First Corinthians 5:7 is abundantly clear: “For we walk by faith and not by sight.” The New Geneva Study Bible affirms this clear principle in its footnote: “Again Paul specifies a contrast between the unseen spiritual realm of God’s presence and activity and the present visible world.”23 The verse is very plain.


The Apostle Peter confessed: “Silver and gold have I none” (Acts 3:6). Even Peter, with all the bad “press” he received in the New Testament writings, would not have anything so carnal as gold for a goal. He later said that our faith (and the trials that accompany) is: “more precious than gold that perishes” (1 Peter 1:7). Peter, in both of these verses, clearly disparages gold. Marvin Vincent suggests that “The comparison is between the approved faith and the gold.”24

The New Testament With English Notes, though a Greek New Testament, provides these English comments: “gold is apt to be worn out and perish, even after it is tried in the fire, and found to be good, whereas your faith approving itself to God shall never perish.”25 It seems clear where the Christian’s focus should be.

The strong implication from the “official report” is that gold is much more important, much more dramatic and much more exciting than simple faith. The Word by comparison is mundane and routine. The Apostle Peter would not agree. Gold does not equip us for living but the Word does (2 Timothy 3:15-17).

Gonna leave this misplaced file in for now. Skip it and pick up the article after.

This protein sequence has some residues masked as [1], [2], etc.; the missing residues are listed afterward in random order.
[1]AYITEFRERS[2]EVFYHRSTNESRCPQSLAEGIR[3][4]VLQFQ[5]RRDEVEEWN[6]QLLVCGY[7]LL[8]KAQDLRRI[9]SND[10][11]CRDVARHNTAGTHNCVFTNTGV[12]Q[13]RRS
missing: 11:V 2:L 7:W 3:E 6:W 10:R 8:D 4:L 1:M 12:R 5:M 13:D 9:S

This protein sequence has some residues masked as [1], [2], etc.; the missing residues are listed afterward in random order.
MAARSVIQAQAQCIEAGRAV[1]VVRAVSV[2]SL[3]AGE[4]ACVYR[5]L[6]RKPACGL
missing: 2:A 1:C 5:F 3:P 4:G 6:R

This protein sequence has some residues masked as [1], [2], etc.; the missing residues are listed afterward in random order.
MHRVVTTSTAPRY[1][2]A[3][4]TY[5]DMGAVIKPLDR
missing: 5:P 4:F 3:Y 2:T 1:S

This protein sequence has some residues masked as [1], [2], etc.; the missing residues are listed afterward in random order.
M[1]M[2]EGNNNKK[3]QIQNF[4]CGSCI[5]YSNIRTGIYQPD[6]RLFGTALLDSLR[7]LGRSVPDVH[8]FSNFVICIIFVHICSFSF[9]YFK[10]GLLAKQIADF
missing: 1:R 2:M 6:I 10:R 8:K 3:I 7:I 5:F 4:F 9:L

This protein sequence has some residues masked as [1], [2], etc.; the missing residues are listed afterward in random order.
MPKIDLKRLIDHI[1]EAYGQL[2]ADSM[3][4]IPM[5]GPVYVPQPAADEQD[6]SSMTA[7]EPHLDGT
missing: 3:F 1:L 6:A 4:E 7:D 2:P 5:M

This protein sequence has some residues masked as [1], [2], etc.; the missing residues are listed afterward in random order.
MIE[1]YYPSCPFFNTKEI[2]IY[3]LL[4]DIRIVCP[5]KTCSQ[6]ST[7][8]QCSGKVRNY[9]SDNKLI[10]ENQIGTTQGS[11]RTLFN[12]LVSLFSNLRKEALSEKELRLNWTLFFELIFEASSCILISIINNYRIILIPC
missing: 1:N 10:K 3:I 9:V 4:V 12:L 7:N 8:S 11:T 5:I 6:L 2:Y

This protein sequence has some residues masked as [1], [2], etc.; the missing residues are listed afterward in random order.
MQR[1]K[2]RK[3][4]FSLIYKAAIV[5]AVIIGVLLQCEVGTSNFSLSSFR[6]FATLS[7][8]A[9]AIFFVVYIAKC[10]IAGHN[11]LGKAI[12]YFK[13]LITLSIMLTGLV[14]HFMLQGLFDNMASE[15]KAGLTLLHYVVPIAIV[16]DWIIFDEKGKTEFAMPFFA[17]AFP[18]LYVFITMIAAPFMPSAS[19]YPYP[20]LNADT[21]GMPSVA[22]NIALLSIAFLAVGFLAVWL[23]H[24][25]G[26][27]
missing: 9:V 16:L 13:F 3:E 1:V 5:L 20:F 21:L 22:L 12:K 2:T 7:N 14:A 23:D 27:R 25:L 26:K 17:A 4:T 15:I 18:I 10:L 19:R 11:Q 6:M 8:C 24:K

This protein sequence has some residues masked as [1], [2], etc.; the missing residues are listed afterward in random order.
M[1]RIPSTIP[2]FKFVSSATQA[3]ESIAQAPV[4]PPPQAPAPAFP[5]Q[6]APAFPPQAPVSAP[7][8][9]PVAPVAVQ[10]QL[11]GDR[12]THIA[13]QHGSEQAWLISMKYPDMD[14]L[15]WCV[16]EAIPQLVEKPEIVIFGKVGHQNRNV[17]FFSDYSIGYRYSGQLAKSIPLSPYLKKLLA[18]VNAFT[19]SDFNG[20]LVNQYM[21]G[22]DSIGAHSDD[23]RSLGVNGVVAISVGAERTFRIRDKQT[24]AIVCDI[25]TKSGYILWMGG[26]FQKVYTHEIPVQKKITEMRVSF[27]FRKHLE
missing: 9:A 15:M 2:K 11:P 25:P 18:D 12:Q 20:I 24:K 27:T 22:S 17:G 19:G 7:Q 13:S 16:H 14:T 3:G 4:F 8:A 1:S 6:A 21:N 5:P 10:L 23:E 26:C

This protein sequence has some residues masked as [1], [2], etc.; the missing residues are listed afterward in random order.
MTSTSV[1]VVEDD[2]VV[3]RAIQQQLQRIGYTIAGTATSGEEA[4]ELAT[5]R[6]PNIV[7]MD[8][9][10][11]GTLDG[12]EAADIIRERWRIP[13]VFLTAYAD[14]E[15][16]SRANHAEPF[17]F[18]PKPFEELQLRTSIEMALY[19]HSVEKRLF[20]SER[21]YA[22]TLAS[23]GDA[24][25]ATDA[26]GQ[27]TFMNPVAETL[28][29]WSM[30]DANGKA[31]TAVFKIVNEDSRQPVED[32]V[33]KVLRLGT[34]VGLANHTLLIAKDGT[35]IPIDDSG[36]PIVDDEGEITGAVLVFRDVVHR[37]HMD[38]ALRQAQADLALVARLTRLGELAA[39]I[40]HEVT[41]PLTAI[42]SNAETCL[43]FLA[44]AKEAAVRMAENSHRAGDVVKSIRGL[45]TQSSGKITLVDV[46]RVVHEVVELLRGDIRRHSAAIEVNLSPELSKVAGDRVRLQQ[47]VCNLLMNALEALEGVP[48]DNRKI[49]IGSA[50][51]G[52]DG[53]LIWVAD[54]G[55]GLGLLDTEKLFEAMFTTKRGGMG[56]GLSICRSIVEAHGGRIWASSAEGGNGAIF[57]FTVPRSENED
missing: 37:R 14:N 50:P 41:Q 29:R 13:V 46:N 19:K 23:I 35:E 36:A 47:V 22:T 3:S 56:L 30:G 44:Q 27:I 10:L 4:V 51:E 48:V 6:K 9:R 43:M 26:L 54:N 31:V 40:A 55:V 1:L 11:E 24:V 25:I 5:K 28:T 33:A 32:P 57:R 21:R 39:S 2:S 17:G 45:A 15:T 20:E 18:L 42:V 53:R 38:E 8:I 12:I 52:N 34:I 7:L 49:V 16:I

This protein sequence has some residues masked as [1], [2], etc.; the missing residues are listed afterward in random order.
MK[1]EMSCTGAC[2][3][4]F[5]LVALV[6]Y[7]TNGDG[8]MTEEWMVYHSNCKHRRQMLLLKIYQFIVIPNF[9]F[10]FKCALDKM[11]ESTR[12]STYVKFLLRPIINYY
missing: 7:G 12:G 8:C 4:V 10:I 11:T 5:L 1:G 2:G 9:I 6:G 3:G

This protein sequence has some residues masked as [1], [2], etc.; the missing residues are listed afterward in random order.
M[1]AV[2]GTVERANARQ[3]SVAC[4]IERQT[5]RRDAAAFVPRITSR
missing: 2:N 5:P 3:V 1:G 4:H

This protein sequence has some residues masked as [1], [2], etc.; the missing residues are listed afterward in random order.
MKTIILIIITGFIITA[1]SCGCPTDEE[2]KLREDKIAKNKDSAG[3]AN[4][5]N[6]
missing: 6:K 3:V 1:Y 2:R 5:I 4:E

The Apostle Paul said: “The things which are seen are temporary, but the things that are not seen are eternal” (2 Corinthians 4:18). The extravagance of God has been already shown in the life, death, burial and resurrection of Jesus. Why do we need more? We don’t! We don’t need or require “signs and wonders,” for “signs and wonders” do not make a believing generation (Matthew 12:39; Luke 10:13-15; 11:29 are but three examples).

The eternal realities and the eternal promises are the real “gold” of the believer. Treasures on earth are not to be our pursuit (Matthew 6:19-21). There may be “extravagance” in heaven but this is earth and we are promised “the sufferings of this present time” (see Romans 8). When I mentioned the claims of the “gold rush” at Toronto to an astute believer, the immediate reply was: “So what!” Bravo.

Commenting on Proverbs 8:10 (“Receive my instruction, and not silver; and knowledge rather than choice gold”), author Dan and Nancy Dick offer this:

“In the mid-eighteen hundreds, thousands of men and women sold everything they had in order to move westward in the great gold rush. Gold fever took hold and pushed people to extremes. People were willing to kill in order to protect their claims to land in the goldfields. The hale and hearty devoted themselves heart, mind and soul to the pursuit of the golden nuggets. All else was considered loss, and many individuals found themselves in ruin, because they had been blinded by a glitter which led straight to disaster. The attractive glitter of gold, the enticing appeal of wealth has drawn many people toward it, and away from God. Christ said that no one could be the servant of two masters.”26